Any idea how to go on this route and at this point I have 2 questions
  1. Do I need a financial advisor who will work on my interest? If yes how much fee shall I expect to pay him / her?
  2. How much trust I need to have on Financial advisor so that I am correctly guided. Any retirees or someone who experienced FA can comment here.
If I don't go with a FA what are the options available for me?
Going back 35 years, when I was at your stage in life and had the equivalent of $50,000 here is what I should have done to max out my investment performance for the long term. This assumes that these are long term funds that will remain invested until you approach retirement:

- get a couch potato portfolio comprised of low cost ETF's like Vanguard, widely diversified by geography and sector etc. with a heavy weighting to equities. Don't buy a lot of individual ones, look into some of the all-in-one options they have now. (These were not around 35 years ago).

- If you add more funds, max out your TFSA's first and then your RRSP allowances depending on your marginal tax rate.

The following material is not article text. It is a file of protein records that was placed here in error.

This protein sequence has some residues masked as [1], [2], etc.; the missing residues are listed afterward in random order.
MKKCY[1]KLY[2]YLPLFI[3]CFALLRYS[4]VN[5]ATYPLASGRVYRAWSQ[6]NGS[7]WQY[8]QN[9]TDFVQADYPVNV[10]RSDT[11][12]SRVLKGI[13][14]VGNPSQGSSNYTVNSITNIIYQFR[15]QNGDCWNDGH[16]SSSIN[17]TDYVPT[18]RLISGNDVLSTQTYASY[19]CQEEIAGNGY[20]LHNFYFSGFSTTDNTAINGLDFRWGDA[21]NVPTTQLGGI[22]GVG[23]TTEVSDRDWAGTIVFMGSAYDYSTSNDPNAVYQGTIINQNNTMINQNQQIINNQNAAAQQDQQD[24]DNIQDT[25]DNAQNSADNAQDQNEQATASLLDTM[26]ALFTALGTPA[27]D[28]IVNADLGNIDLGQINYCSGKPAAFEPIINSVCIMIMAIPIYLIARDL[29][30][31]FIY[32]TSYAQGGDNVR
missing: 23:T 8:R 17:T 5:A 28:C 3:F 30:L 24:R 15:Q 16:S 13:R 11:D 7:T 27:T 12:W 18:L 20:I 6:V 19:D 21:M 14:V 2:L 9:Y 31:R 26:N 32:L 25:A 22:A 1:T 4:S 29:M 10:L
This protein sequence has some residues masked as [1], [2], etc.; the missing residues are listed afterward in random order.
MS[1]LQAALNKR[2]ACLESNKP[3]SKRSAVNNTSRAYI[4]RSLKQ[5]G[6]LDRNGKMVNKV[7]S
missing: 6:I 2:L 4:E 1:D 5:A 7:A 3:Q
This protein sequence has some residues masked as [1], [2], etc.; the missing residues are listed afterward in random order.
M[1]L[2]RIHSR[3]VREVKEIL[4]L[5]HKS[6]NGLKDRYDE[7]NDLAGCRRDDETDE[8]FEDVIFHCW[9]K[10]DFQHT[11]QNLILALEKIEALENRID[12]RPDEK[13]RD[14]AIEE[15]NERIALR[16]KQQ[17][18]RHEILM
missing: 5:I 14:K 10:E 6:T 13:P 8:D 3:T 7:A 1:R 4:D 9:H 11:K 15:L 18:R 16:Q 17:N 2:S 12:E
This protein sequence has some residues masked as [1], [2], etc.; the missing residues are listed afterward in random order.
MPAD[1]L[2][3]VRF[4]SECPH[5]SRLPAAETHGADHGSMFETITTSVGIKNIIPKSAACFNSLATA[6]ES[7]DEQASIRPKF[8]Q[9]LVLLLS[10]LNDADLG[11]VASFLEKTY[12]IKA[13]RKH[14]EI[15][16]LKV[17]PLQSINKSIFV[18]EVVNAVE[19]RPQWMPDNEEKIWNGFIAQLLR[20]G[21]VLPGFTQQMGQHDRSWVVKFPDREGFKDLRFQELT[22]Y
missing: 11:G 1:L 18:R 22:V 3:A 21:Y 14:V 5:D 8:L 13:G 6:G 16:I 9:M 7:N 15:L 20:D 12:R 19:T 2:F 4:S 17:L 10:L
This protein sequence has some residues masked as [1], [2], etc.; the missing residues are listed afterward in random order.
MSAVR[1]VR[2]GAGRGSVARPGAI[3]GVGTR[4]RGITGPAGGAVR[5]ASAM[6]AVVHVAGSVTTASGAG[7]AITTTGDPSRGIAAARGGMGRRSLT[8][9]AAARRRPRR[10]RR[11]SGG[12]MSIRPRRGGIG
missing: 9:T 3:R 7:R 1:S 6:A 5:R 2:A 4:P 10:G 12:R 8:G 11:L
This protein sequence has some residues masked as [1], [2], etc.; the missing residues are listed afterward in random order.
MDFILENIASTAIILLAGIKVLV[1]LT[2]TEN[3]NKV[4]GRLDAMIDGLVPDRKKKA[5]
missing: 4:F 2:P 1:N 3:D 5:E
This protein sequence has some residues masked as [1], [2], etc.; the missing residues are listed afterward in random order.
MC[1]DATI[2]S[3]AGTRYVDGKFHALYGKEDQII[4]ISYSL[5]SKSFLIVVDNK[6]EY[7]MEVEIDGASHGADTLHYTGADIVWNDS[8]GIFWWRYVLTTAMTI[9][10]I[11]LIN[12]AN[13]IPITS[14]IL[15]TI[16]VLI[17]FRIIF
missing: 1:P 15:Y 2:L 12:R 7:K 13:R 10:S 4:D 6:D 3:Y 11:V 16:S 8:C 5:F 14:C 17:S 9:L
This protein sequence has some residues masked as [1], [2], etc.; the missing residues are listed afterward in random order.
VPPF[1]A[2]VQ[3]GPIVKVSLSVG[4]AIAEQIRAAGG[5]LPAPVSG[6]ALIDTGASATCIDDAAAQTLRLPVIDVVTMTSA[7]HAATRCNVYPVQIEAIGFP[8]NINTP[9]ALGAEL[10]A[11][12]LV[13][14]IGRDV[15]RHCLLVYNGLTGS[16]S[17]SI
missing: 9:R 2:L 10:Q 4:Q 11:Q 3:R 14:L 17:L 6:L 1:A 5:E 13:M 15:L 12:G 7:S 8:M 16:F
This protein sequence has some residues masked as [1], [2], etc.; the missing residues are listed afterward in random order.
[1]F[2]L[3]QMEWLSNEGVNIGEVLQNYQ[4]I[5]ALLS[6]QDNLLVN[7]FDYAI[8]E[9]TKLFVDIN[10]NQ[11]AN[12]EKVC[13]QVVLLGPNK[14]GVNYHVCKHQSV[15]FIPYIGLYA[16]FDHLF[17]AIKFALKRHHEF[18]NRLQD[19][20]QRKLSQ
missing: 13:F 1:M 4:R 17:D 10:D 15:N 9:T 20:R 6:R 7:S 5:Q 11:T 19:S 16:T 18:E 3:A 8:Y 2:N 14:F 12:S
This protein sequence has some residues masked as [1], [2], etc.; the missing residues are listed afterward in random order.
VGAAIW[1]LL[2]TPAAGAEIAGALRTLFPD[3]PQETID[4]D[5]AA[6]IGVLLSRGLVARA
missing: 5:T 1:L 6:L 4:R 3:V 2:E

- With a heavy weighting to stocks (say 80%) you will be on a roller coaster of highs and lows, including several recessions and market crashes. Take a Gravol. Don't be tempted to time the market to buy and sell, and don't follow fads. Stay invested at all times.

- Do not be distracted by smart friendly guys with schemes and investment philosophies to beat the market. They do not exist in the long term. Your job is to attain the gains that the broad market does provide, but at the lowest possible cost. Markets are endlessly fascinating but you will find out that you never know enough. And no, those investment professionals cannot predict the future and time markets successfully. They are aware of broad trends and developments, but never with the precision needed to trade stocks accordingly. Always remember how those advisors make their money, it is FROM YOU, not from their own investments. A really successful investor doesn't need to live on commissions.